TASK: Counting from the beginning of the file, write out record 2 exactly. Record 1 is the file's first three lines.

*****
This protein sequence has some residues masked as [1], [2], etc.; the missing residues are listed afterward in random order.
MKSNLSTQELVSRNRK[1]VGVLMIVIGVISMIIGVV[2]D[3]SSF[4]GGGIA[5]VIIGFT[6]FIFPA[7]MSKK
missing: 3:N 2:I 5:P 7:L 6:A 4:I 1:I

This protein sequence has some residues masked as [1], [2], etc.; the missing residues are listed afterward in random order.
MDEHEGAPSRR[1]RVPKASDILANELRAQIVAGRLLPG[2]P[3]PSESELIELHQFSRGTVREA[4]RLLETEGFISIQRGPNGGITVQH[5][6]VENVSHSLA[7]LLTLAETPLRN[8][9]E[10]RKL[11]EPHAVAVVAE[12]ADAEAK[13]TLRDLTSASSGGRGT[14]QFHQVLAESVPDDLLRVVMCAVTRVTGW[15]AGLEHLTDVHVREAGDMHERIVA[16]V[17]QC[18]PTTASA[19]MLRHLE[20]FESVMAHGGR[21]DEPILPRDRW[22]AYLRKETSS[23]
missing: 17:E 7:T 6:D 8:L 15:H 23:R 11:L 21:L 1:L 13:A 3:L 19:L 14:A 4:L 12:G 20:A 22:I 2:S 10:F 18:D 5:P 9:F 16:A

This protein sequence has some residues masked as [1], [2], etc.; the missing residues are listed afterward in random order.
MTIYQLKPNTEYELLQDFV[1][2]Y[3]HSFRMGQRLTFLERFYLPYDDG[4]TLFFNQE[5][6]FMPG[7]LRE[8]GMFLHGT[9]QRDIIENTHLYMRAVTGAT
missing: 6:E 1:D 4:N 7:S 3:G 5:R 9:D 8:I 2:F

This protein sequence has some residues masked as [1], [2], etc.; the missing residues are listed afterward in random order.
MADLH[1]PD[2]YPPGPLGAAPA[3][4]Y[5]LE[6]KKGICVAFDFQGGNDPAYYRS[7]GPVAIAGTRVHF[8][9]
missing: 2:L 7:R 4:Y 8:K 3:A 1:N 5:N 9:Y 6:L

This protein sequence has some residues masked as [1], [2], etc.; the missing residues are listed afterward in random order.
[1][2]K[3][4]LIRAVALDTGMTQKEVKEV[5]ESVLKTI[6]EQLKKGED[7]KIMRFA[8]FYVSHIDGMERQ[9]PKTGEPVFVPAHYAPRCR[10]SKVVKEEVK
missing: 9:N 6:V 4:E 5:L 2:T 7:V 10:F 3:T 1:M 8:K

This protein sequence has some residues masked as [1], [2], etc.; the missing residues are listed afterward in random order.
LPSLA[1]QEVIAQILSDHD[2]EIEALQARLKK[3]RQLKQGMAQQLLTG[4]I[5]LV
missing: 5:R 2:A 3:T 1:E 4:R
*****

This protein sequence has some residues masked as [1], [2], etc.; the missing residues are listed afterward in random order.
MDEHEGAPSRR[1]RVPKASDILANELRAQIVAGRLLPG[2]P[3]PSESELIELHQFSRGTVREA[4]RLLETEGFISIQRGPNGGITVQH[5][6]VENVSHSLA[7]LLTLAETPLRN[8][9]E[10]RKL[11]EPHAVAVVAE[12]ADAEAK[13]TLRDLTSASSGGRGT[14]QFHQVLAESVPDDLLRVVMCAVTRVTGW[15]AGLEHLTDVHVREAGDMHERIVA[16]V[17]QC[18]PTTASA[19]MLRHLE[20]FESVMAHGGR[21]DEPILPRDRW[22]AYLRKETSS[23]
missing: 17:E 7:T 6:D 8:L 15:H 23:R 11:L 21:L 1:L 13:A 3:L 19:L 14:A 4:L 12:G 20:A 22:I 2:S 10:F 18:D 5:P 9:F 16:A